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Old 12-23-2011, 10:22 AM   #31
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Its just me for lunch. I halved Peggy's recipe and it smelled so good baking. I pulled it out and tasted a corner of the crust.

Ended up not making a pizza but it was so close to biscuits I just buttered it and ate most of it. LOL

Which I had some strawberry jam. YUM
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Old 12-23-2011, 01:46 PM   #32
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Well, now, that's a different approach that appeals to me, Skeeter. Hot bread and butter has always been my greatest weakness. Less sodium eating it that way, too! Now I'll have to try this crust YOUR way!!
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Old 12-30-2011, 07:20 AM   #33
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Shocking crust eats poor Lamb's pizza sauce!

Jennifer and Buttoni, thanks for the recipe!

I'm hoping you can help me get the same results as everyone else.

I finally made Jennifer's GF bake mix (Boy, do I have plans!) and made the pizza crust following Jennifer's version of the recipe. Smelled great and looked great. I could pick it up and eat it with my hands! The crust by itself even tasted great, but unfortunately it completely overwhelmed the sauce, cheese and pepperoni. I couldn't taste them at all. I was really disappointed that I got no pizza flavor for my carbs.

I think the crust "ate" my sauce! My crust was not crispy, but somewhat spongy after the first baking. It did spring back to touch and the edges were just beginning to brown, so I thought it was done. When I put the sauce on, it seemed to sink into the dough. I did use 1/2 cup sauce evenly spread out, instead of 1/4 cup, but I honestly don't think too much sauce was the problem. If anything, it should have tasted extra saucy! I was wondering if I just needed to bake longer before putting on the toppings?

I baked my pizza on a 12 inch aluminum pan covered with non stick foil. I don't know if that made a difference. I don't have a pizza pan with holes in the bottom, but I do have a ceramic tray that I might consider using.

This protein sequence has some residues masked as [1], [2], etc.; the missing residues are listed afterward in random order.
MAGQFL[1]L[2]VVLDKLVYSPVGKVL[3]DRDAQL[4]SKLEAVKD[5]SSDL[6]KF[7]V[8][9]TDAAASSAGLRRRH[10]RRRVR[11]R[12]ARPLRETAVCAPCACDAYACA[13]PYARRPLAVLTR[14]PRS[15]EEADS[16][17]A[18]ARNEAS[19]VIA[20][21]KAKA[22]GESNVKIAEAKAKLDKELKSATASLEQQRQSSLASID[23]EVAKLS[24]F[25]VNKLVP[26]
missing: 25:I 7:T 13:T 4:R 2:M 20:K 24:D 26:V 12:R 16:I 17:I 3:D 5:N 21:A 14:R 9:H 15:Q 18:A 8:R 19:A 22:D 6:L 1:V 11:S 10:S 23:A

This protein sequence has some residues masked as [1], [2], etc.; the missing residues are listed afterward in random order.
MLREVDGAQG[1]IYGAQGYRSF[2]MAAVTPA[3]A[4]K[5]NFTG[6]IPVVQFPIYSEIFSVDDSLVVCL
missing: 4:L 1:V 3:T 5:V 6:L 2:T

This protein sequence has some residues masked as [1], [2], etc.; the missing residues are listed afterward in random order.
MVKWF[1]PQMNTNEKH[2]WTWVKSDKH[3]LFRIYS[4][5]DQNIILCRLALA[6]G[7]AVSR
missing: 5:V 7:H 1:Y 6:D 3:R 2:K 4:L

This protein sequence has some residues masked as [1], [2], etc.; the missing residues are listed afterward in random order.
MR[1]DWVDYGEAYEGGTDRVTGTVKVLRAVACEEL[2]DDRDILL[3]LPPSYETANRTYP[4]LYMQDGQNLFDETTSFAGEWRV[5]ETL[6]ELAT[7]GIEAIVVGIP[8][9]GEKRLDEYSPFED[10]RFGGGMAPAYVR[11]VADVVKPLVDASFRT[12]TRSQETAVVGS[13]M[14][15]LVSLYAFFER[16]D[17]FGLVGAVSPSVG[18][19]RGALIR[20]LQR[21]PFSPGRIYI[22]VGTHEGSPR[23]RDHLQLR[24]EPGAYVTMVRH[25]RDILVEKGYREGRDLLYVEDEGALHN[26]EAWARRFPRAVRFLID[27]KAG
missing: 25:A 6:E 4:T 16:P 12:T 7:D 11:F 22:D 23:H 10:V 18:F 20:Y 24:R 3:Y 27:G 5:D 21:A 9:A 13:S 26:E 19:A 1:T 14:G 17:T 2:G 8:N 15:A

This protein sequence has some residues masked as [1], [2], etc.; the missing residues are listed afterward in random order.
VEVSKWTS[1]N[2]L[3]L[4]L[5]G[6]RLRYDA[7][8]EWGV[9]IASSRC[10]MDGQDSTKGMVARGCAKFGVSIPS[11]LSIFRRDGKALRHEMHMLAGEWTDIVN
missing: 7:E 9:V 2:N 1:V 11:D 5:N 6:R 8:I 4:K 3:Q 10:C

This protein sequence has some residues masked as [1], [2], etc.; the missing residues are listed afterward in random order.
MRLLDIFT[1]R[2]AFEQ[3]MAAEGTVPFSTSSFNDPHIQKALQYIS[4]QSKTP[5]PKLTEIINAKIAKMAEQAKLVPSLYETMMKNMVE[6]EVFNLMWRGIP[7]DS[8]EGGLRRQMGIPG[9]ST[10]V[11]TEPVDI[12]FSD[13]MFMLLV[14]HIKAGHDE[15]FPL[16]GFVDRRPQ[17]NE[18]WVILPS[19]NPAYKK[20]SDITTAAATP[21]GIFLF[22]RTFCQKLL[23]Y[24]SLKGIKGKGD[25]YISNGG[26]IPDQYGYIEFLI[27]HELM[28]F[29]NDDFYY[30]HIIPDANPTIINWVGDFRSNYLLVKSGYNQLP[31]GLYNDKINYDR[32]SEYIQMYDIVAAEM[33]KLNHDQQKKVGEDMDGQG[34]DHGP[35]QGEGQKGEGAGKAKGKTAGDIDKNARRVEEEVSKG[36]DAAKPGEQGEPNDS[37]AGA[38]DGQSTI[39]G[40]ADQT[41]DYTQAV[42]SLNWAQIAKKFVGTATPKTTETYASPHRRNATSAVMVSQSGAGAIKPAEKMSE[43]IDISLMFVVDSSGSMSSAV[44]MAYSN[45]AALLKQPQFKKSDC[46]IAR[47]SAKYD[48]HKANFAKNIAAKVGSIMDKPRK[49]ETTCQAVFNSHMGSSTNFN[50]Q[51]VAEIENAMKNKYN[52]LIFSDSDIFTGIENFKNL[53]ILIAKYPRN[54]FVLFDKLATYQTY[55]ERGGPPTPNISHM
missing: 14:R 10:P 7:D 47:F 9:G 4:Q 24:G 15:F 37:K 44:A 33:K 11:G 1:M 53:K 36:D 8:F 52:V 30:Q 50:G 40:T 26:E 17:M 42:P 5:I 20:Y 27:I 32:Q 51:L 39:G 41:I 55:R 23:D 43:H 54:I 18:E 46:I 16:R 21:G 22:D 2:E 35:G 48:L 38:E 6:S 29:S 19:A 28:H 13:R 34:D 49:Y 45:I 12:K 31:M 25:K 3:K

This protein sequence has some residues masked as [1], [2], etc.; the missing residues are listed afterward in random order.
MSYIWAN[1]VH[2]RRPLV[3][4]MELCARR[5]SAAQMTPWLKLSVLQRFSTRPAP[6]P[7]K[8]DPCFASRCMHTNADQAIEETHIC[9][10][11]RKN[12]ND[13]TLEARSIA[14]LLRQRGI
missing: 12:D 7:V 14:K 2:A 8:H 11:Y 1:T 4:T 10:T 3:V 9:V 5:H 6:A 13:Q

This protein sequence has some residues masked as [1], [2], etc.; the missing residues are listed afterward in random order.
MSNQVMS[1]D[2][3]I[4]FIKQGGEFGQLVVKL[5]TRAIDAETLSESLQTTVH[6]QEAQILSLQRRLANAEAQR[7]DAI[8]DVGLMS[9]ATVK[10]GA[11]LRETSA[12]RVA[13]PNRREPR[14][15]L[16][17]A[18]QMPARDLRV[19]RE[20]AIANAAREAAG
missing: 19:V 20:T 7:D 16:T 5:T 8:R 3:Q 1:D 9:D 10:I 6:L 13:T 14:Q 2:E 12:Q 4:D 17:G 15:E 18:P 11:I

I was a little hesitant to post that it didn't work for me, because I didn't want to offend the creators, but I have such high hopes for this! I have tried the "all cheese" type pizza crusts, and while they taste OK, it's too much cheese/salt/calories for me. I also don't do wheat or soy, so I stay away from those recipes too.

Well, even if I can't get it to work as a pizza crust, I might try it as more of a bread type thing. The crust really did have a nice flavor and even a nice texture, it just didn't allow me to taste anything else!

Thanks for any suggestions you might have!
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Old 12-30-2011, 07:54 AM   #34
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Linnylamb I made the pizza for supper last night. We also could hardly taste the sauce, but I didn't measure and just thought I should have put more sauce on it, now I'm wondering. No one else has mentioned this, maybe we'll get some feedback from others............ Ann
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Old 12-30-2011, 09:45 AM   #35
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Made two crusts again last night. When they cooled I cut them into serving size portions, froze them, and I will use them as needed; bread for sandwiches, crusts for individual slices of pizza, and also in my panini maker.

This last batch I added basil, oregano, garlic, and parsley.

This is my new staple food item; I always make sure to have some in my freezer.

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Old 12-30-2011, 10:28 AM   #36
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Hey, Linny, no worries. You were very sweet about how you went about telling me about the flop. It's never much fun when a recipe doesn't work nicely for someone else, but I'd rather know and see if I can help out or maybe fix the recipe if there is something not quite right with it.

I think I might make the pizza tomorrow again (I only made it once) and see if I can figure out what went wrong. Sounds like you baked it enough but maybe we should bake it a bit more? I'll see. My crust was crispy crunchy on the edges more than in the middle for sure. However, you can see the sauce literally sitting quite thickly (is that a word? lol) on the crust, so I could definitely taste the sauce. I don't recall it soaking in, but I will pay attention when I make it and see. Did you use my thicker pizza sauce from the book or on my blog? I usually use about 1/4 cup sauce but it sounds like some of you like more, so I'll try it with more.

Hey, Nikki! Your version of Peggy's recipe has really helped you out. I know we can also make a gluten-free version that works for everyone. Great recipe!
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Old 12-30-2011, 10:49 AM   #37
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Well Linny, I can't speak to Jennifer's GF crust as I haven't tried it with ALL gluten-free mix. I only make the Carbquick/GF Mix combination version myself. IMO it's just the best crust I've tried to date since my LC journey began. The almond and coconut flour in Jennifer's mix WOULD definitely have more dominant flavors (and require more sauce to overcome the stronger taste of her crust if 100% GF mix were used). Those flours will also act as moisture "sponges", changing the texture, whereas just CQ with only a little of Jen's mix would allow the flour taste to come through more.